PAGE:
While "Parcel of Rogues" is not a hugely progressive outing, it has as many elements that would please devout proggers as anything in their discography. More than a decade before the Pogues, these rogues managed to produce a Celtic rock album replete with hard rock attitude, justifiably considered their best by many. So start filling your parcel here and you get 4.5 stars.

Review by Easy Livin
SPECIAL COLLABORATOR Honorary Collaborator / Retired Admin
4 stars For auld lang syne

A year after the release of "Below the salt", Steeleye Span returned with an unchanged line up for "Parcel of rogues". This was the first album by the band where drums were played by a band member. No drummer was brought in though, it was bassist Rick Kemp who took on percussion duties.

This would be the band's best selling album to date, breaching the UK top 30 album chart for the first time. Its success can be attributed in no small measure to the Christmas hit "Gaudete", taken from the previous album. The album has a distinctly Scottish feel to it, with many of the songs having their roots in the auld country. The title track, "Rogues in a nation" for example is based on a poem by the national bard Robert Burns where he voices his dissent towards the union of the crowns of England and Scotland (a sort of early "Flower of Scotland").

Musically, the album develops the style adopted for "Below the salt", the 10 traditional songs present once again being given contemporary folk makeovers. Tracks such as "One misty moisty morning" challenge the vocal dexterity of Maddy Prior while offering a pleasing upbeat melody.

Among the highlights are the wonderful "Rogues in a nation". The arrangement of the song is kept sparse, a drum beat supporting a fine multi-part harmony. "Cam ye o'er frae France" requires Prior to sing in a Scots dialect, something she accomplishes with reasonable aplomb.

"Alison Gross" points the way towards the next album ("Now we are six"), as the song has a much stronger rock orientation. Even the harmonies here are far harder, backed by chiming lead guitars (but frustratingly still devoid of drums). Similarly, the atmosphere of "The bold poachers" is decidedly more morose, Tim Hart's vocals delivering the intriguing tale with a mastery of dispassion. "The weaver and the factory maid" sets out in a similar way but builds subtly, driven on by some fine violin. The jigs are kept relatively brief, with "The Bank of Ireland" being re-titled "Robbery with Violins".

"Parcel of rogues" sees Steeleye Span taking another giant step in the prog folk field. The album offered further evidence that they were intent on taking over Fairport Convention's distinction as the pioneers of Folk's blending with modern sounds and techniques. A fine album.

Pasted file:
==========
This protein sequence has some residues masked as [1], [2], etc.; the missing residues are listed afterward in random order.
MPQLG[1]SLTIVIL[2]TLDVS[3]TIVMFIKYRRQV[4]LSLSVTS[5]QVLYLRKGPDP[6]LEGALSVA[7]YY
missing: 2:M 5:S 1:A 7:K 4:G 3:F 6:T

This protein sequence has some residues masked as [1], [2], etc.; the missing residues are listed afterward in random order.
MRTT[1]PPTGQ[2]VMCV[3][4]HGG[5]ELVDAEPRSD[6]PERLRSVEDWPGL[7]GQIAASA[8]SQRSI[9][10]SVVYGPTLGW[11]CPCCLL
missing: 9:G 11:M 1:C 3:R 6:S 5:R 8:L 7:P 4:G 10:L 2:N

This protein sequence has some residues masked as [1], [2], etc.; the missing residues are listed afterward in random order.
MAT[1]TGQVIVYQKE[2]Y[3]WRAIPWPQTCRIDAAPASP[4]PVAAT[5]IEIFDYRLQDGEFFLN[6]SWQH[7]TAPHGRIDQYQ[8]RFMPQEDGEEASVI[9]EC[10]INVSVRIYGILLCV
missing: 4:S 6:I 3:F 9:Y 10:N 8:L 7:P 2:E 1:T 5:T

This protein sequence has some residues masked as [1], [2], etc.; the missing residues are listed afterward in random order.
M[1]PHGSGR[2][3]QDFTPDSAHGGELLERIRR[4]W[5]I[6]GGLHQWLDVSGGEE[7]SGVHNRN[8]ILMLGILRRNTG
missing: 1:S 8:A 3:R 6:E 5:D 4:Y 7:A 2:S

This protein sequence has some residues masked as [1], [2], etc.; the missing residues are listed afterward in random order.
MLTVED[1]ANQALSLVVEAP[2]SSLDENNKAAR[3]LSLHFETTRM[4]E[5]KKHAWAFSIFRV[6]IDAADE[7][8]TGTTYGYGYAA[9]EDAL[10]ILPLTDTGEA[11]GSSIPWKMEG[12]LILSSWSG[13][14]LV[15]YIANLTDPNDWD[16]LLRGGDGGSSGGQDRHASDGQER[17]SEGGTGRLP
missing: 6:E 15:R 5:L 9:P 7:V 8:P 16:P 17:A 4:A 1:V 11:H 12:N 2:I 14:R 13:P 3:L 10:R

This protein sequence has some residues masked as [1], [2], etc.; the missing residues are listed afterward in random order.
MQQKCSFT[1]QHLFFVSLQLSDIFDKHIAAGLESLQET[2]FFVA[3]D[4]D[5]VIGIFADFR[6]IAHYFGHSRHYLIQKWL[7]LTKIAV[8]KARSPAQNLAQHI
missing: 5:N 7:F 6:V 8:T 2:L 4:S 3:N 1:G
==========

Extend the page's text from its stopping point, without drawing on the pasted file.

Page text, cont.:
Review by SouthSideoftheSky
2 stars A parcel of (still largely unfulfilled) promise!

Steeleye Span is an interesting band and while they were never a true Prog Rock band, they surely were "progressive" in some sense and often came close enough to Prog. At least they were sometimes eclectic and could often surprise their listeners over their long career. In my opinion, Steeleye Span's best albums were still ahead of them at this point and Parcel Of Rouges, though promising, was not really satisfying in the end. Over the next couple of albums, the band would really progress and add several new interesting aspects of their sound. While some songs, like Alison Gross for example, are Folk Rock, I hesitate to call the whole album a Folk Rock album. Folk, yes, but hardly Rock. They were still without a drummer at this point and the electric guitar, when it is present at all, has a rather crappy sound. The production is also not quite as it should be, it is rather weak, in fact.

The songs themselves are often good, but there are some less than successful moments. One Misty Moisty Morning and Alison Gross are among the best ones even if I think that the latter is a bit repetitive and would be better with drums.

The conclusion could only be that this is a promising but not quite successful album. I would not recommend anyone to start their investigation of Steeleye Span with this album even if it has its moments. It is much better to start with Now We Are Six or even better with Commoner's Crown.

Review by Warthur
4 stars The Below the Salt lineup of Steeleye Span returned the next year to unleash Parcel of Rogues on the world (wrapped in some of the most boring album artwork I have ever seen!). The musical style is more or less in line with what we'd heard already on Below the Salt - electric folk with medieval stlyings - though it doesn't feel quite as fresh as Below the Salt, almost as though it's a collection of songs that didn't make the cut for that album. Still, "not quite as good as Below the Salt" is still quite good as far as this style of British not-very-rocky folk rock goes.

Latest members reviews

3 stars Good album from this classic traditional folk band. "Parcel Of Rogues" is accessible and enjoyable with some really cheerful songs, such as the elegant "One Misty Moisty Morning". In my opinion the wah-wah guitar works very well here, adding an interesting dimension to the music. Electric folk ... (read more)

Report this review (#628963) | Posted by Frankie Flowers | Thursday, February 9, 2012 | Review Permanlink